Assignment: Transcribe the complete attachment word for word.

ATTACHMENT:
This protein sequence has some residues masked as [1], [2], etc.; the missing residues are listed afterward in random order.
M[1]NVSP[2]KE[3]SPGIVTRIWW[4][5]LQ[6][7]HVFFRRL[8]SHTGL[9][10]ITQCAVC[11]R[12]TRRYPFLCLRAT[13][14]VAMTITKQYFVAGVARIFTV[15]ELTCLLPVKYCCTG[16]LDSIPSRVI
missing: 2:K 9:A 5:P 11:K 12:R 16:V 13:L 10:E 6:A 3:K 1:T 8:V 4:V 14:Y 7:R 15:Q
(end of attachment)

This protein sequence has some residues masked as [1], [2], etc.; the missing residues are listed afterward in random order.
M[1]NVSP[2]KE[3]SPGIVTRIWW[4][5]LQ[6][7]HVFFRRL[8]SHTGL[9][10]ITQCAVC[11]R[12]TRRYPFLCLRAT[13][14]VAMTITKQYFVAGVARIFTV[15]ELTCLLPVKYCCTG[16]LDSIPSRVI
missing: 2:K 9:A 5:P 11:K 12:R 16:V 13:L 10:E 6:A 3:K 1:T 8:V 4:V 14:Y 7:R 15:Q